In the latest endorsement of Hong Kong as the rising art marketplace of the world, London’s White Cube will open its first branch outside the U.K. tonight in the heart of the harbor city at 50 Connaught Road. Opening 6,000 square feet of shopfront space on this Hong Kong thoroughfare, which fronts Victoria Harbour and is already home to such swanky neighbors as the Mandarin Oriental Hotel and Jardine House, is a show of considerable confidence by the gallery that made its name nurturing the so-called “Young British Artists” like Damien Hirst and Tracey Emin. Following such a major play the gallery might have been forgiven for playing it safe with its opening show, but instead their opening show – Gilbert & George – is all chutzpah.
The exhibition will be the world premiere of the duo’s “LONDON PICTURES,” a series they have been creating over the past 9 years. Distilled from some 4,000 newspaper headline posters, the pictures, says White Cube’s Asia director Graham Steele, are “a kind of a cacophony of contemporary society’s woes, strifes and weaknesses.” The works, double hung on the gallery’s walls, will be “screaming at you”, according to Steele. “It will be incredibly intense. Anyone who walks into this gallery is going to be completely moved.”
Oddly enough, this is not the first time Gilbert & George have shown in China. Almost 20 years ago in a surreal piece of cultural diplomacy by the British Council, the duo were honored with a major show at the National Art Museum of China (NAMOC) in Beijing. Back in 1993 China was still suffering from the chill of ostracization that followed the Tiananmen Square massacre of 1989. Grateful for any cultural interchange at all they took Gilbert & George to their breasts in a way that would be simply impossible today. Nowadays the British Council is better known for bringing such historically approved heavy weights as J.W. Turner to NAMOC, but they were nonetheless more than happy to celebrate the return of Gilbert & George at a series of events yesterday in Hong Kong.
Although both in the dimensions of their space and the eccentricity of their opening act White Cube is upping the ante in Hong Kong, which has not hitherto seen a gallery on this scale, the Londoners are not the only international player planning to take a stake in this Asian art market hub. Gagosian created considerable buzz by opening here in January 2011 (in the more boutique but still landmark quarters provided by Central Hong Kong’s Pedder Building) and will soon be followed by such notables as Galerie Emmanuel Perrotin, Platform China, Pearl Lam and Simon Lee. All of these will be competing for a foothold in a scene which, though still comparatively small, already hosts experienced dealers in Asia like de Sarthe Gallery, Edouard Malingue and Hanart TZ, the latter being the first gallery in the world to show Chinese contemporary art and who is now Gagosian’s neighbor in the Pedder Building.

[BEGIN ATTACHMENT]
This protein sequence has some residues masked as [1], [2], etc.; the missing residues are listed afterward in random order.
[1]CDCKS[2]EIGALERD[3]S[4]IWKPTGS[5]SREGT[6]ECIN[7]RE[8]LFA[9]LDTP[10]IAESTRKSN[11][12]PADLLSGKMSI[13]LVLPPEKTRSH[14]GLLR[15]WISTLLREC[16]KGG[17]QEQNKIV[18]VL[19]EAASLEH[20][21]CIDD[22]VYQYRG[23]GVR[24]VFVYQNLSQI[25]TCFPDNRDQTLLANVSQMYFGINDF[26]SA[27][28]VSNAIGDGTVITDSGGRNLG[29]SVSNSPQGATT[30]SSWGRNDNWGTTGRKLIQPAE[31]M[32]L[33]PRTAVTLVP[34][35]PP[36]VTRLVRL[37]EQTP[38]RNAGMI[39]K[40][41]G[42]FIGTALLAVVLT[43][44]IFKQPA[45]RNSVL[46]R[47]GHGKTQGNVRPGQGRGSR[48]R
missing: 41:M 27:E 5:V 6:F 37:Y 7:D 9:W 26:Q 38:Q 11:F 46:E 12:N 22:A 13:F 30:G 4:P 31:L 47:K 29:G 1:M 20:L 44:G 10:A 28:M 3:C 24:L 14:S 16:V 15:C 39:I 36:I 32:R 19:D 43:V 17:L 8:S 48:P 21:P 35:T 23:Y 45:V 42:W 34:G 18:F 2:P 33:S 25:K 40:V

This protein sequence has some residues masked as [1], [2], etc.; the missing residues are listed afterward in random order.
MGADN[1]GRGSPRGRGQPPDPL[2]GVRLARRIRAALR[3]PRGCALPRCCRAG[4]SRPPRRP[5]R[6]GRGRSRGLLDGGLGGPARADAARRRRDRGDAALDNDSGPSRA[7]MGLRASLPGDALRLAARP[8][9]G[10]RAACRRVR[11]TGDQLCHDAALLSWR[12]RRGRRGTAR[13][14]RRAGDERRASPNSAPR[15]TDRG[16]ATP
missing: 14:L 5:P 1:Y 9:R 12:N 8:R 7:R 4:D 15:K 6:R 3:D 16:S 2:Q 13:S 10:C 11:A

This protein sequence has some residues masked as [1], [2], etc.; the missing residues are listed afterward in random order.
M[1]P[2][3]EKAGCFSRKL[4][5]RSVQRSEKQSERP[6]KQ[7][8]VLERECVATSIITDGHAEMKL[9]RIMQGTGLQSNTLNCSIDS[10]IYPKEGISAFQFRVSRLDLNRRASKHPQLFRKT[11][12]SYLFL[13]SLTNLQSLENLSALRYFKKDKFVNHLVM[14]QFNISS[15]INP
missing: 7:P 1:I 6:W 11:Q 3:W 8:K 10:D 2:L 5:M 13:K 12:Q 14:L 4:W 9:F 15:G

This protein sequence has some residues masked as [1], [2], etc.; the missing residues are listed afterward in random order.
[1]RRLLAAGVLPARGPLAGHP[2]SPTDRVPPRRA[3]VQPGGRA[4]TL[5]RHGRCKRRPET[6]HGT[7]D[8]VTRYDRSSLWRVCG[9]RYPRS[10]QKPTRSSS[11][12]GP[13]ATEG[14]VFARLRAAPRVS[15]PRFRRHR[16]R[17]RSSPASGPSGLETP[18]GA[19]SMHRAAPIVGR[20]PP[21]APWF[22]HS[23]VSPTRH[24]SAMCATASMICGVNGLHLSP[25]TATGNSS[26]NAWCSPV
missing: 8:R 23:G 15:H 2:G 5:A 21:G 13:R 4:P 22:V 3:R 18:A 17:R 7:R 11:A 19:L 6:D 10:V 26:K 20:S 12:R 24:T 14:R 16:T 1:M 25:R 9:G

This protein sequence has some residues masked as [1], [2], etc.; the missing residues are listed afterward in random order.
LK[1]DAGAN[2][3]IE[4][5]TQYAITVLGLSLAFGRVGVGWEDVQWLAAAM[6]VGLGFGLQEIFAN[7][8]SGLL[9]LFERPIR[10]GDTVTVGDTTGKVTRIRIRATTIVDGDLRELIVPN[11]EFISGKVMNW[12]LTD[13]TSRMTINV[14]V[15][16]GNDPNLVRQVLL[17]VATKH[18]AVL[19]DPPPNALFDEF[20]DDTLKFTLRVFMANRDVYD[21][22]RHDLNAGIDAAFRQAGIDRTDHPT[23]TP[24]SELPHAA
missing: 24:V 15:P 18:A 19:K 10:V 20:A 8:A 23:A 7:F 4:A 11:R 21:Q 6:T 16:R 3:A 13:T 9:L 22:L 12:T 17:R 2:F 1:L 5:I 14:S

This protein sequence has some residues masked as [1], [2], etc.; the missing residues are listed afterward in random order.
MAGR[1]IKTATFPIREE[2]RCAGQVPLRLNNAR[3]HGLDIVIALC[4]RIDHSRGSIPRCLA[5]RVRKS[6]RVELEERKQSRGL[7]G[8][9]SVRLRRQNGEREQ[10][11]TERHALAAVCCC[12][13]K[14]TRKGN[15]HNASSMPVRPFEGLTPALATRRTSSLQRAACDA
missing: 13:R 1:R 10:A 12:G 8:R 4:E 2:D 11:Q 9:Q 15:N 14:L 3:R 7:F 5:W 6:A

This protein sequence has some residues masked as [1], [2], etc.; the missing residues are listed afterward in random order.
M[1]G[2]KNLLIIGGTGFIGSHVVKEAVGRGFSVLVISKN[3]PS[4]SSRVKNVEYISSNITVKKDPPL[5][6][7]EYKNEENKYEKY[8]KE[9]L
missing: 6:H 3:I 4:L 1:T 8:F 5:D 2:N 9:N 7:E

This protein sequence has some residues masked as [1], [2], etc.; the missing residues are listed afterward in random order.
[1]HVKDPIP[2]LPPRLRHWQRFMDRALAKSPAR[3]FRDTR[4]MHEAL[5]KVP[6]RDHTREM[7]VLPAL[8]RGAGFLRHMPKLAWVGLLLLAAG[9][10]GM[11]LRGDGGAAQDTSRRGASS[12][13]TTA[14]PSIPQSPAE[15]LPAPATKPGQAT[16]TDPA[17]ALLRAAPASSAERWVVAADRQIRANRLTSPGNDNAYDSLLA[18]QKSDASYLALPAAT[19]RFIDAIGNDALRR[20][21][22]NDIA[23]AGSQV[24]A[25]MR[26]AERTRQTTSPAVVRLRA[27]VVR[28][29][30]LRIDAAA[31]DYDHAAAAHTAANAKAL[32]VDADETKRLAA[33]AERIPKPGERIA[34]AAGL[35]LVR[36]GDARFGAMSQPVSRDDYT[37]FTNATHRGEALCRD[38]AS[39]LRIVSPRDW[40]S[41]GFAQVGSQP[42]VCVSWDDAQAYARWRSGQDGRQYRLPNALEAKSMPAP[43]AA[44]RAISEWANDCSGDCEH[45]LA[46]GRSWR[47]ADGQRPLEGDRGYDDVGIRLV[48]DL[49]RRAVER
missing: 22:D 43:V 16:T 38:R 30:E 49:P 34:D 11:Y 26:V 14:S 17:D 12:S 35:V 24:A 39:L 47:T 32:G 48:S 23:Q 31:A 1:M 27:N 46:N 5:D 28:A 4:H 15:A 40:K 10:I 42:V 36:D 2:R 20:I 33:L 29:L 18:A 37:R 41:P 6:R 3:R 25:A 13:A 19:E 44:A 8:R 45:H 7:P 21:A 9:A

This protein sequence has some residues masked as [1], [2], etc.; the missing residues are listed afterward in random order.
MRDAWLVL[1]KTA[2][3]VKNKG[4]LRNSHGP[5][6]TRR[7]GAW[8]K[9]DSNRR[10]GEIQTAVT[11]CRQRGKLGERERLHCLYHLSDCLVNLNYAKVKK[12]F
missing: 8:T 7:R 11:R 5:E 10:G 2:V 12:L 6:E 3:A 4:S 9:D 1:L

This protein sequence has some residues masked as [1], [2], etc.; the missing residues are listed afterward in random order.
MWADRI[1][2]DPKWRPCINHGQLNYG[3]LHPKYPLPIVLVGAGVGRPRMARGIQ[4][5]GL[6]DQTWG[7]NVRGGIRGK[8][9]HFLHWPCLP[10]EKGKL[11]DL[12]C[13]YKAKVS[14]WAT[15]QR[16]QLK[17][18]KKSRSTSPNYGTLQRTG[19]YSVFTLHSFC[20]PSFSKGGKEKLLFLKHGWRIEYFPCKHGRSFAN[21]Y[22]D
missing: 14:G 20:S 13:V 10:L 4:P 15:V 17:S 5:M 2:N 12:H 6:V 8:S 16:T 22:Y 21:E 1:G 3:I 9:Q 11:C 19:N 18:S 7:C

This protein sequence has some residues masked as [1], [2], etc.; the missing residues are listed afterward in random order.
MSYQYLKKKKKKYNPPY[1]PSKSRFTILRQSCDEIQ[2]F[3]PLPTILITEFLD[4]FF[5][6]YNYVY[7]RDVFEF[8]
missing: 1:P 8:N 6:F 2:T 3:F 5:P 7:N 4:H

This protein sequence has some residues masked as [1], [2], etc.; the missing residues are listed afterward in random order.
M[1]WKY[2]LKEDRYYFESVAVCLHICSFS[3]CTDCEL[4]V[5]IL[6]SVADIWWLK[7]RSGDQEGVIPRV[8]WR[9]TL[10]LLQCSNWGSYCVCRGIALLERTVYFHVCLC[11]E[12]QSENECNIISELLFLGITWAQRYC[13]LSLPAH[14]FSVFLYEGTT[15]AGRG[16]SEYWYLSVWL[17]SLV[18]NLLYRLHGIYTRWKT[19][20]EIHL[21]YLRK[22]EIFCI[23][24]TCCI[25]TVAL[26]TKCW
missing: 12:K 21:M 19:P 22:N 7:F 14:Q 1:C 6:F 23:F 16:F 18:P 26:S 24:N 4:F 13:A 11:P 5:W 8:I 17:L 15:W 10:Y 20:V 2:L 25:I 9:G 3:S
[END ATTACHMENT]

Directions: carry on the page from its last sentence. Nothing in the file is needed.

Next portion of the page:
All of the new entrants are betting on one thing: that the undoubted dynamism Hong Kong displays at its annual art fair ART HK and in its auction rooms (which have made them the third most important sales venue for Christie’s and Sotheby’s in the world after New York and London) will carry over to the galleries. The experience of those on the scene for a while, however, suggest they may need to be patient.
Hong Kong is important because it is one of the world’s friendliest business environments for selling art, but it has little in the way of a local market. This is not a city — yet — where gallery hopping is a favored pastime and more than one art dealer in the city has confided that the best approach to running a gallery would, in fact, be to only open during auction and art fair seasons when a guaranteed number of cashed-up and art-aware fly-ins are in town.
Nonetheless with so many high profile entrants Hong Kong will soon approach the kind of “critical mass,” as ART HK director Magnus Renfrew puts it, “where you can imagine one day people will travel to Hong Kong just to see the galleries.” Renfrew is quick to say that we’re not quite there yet, but the day “may not be too far away.”
Meanwhile Steele is confident. “There’s a palpable sense of energy here. I’ve had a lot of friends come over from America and London since I’ve been in Hong Kong and they all say it’s got an energy like New York, or like New York was. There’s something happening in Hong Kong, and it’s electric.”
Gilbert & George’s LONDON PICTURES are on show at White Cube Hong Kong from March 2 – May 5 2012